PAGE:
Whatever the specifics, you’ll only have to think through and set up those parameters once. And from that moment forward, anytime notifications meeting your conditions come in, you’ll see something like this:

Android notifications, summarized — with minimal clutter and distraction.

JR Raphael, IDG

Just a single combined alert for all that activity — not bad, right?

If there’s nothing particularly important, you can swipe it away in one swift gesture, using any finger you like (hint, hint; choose carefully). If you want to explore any of the summarized contents further, you can tap the “Expand” command in the notification’s corner to — well, y’know…

Android notifications: Expanded
My Android notifications expanded back into their standard, split-apart state.

JR Raphael, IDG

Kinda handy, wouldn’t ya say?

Where BuzzKill’s powers really come into play are with all the extenuating circumstances you can set up — and how impossibly easy the app makes it to manage it all. All I did to get the above going was create a super-simple “if this, then that”-style rule within BuzzKill, like so:

Android notifications: Summarize rule
The behind-the-scenes magic that makes my Android notification summarizing happen.

JR Raphael, IDG

And then, to build in a supplementary rule that makes sure certain high-priority notifications stand out from that summary and grab my immediate attention, I created a second “if this, then that” guideline:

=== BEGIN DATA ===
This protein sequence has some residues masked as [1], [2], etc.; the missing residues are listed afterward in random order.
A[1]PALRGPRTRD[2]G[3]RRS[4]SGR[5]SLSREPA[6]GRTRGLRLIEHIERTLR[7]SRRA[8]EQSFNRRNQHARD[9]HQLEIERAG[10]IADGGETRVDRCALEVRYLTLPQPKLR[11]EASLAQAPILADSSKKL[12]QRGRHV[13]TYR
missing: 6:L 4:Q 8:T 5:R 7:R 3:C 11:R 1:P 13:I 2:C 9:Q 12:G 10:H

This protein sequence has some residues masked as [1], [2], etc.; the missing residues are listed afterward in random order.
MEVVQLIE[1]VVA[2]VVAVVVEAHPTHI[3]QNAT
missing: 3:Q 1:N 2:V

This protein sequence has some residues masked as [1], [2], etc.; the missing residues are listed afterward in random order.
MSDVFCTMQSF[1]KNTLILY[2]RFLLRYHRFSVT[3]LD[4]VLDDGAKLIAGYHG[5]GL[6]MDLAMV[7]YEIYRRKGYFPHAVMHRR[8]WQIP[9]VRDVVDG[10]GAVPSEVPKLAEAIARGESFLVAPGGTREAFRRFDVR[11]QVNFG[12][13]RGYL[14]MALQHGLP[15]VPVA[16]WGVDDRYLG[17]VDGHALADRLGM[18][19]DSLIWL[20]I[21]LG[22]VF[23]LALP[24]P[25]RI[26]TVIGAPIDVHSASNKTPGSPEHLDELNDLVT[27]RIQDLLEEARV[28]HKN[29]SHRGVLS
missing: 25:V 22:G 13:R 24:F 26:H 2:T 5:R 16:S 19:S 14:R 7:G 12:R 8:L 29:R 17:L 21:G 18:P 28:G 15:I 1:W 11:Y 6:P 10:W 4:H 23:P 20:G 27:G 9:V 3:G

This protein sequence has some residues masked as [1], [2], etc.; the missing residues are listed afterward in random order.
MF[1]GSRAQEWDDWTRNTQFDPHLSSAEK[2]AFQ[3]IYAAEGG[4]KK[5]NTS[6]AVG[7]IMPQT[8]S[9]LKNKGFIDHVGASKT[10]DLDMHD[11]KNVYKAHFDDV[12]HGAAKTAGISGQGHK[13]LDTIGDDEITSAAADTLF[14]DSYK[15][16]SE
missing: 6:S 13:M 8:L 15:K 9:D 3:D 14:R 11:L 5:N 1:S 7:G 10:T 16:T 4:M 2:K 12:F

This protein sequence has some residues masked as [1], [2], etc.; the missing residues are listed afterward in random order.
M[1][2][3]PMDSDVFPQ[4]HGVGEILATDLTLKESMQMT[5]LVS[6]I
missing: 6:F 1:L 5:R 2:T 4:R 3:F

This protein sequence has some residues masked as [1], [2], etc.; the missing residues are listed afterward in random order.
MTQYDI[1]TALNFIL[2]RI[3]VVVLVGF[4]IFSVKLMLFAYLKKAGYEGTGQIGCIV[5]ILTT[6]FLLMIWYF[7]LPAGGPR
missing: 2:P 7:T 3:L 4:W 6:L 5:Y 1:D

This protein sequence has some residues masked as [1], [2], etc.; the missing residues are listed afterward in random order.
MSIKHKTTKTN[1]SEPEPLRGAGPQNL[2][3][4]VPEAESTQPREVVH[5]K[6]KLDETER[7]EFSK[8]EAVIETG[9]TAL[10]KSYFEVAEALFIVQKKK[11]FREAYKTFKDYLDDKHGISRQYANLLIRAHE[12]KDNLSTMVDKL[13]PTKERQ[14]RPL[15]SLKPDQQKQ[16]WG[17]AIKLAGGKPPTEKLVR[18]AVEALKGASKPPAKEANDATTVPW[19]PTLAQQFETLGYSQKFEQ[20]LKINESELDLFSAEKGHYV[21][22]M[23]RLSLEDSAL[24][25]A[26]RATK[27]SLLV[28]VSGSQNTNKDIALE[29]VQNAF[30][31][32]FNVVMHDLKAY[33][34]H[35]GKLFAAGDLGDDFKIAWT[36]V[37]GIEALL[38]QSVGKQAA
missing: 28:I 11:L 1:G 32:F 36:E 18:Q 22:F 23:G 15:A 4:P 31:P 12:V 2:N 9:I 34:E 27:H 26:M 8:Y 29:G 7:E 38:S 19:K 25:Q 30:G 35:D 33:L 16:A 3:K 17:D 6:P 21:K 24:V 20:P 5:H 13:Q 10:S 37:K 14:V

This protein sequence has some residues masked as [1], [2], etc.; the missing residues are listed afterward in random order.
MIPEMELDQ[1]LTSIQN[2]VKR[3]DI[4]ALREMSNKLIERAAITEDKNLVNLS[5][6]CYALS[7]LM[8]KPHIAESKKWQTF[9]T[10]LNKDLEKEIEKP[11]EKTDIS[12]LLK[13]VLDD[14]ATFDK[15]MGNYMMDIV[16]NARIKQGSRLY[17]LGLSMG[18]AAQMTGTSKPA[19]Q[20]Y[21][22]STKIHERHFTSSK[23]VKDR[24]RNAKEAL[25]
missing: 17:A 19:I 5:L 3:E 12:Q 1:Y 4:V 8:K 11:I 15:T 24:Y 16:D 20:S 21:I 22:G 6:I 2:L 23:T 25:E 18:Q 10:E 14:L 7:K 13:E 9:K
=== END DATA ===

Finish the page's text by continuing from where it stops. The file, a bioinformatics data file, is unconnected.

Android notifications: Exception rule
BuzzKill understands that there’s an exception to every rule.

JR Raphael, IDG

See? Told ya it was easy!

And make no mistake about it: All of this all just scratching the surface of what BuzzKill can accomplish. One of my favorite ways to use it, for instance, is to keep low-priority notifications from interrupting me at all during the workday and instead have ’em batched together into a single evening-time delivery.

Android notifications: Cooldown
All my Photos alerts arrive in one batch daily, thanks to this nifty notification rule.

JR Raphael, IDG

I also rely on it to prevent rapid-fire back-to-back messages from buzzing my phone 7,000 times in seven seconds — a problem Android 15 appears poised to address, too, albeit in a much less nuanced and customizable way.

Android notifications: Batch
Take that, rapid-fire short-message texters!

JR Raphael, IDG

The app’s new experimental notification summarization option is so interesting and packed with potential, though, I just had to share it with you once I really started exploring it and thinking through all the ways it could be helpful.

BuzzKill costs four bucks, as a one-time up-front payment. The app doesn’t require any unusual permissions, doesn’t collect any form of data from your phone, and doesn’t have any manner of access to the internet — meaning it’d have no way of sharing your information even if it wanted to.

It’s yet another illuminating illustration of the incredible productivity power Android provides us — a power anyone can embrace, with the right set of know-how.

And now, you have it. Happy filtering!

Learn all sorts of useful tech tricks with my free Android Intelligence newsletter. Three new things try every Friday — straight from me to you.

Android, Google, Mobile Apps, Productivity Software

Source:: Computer World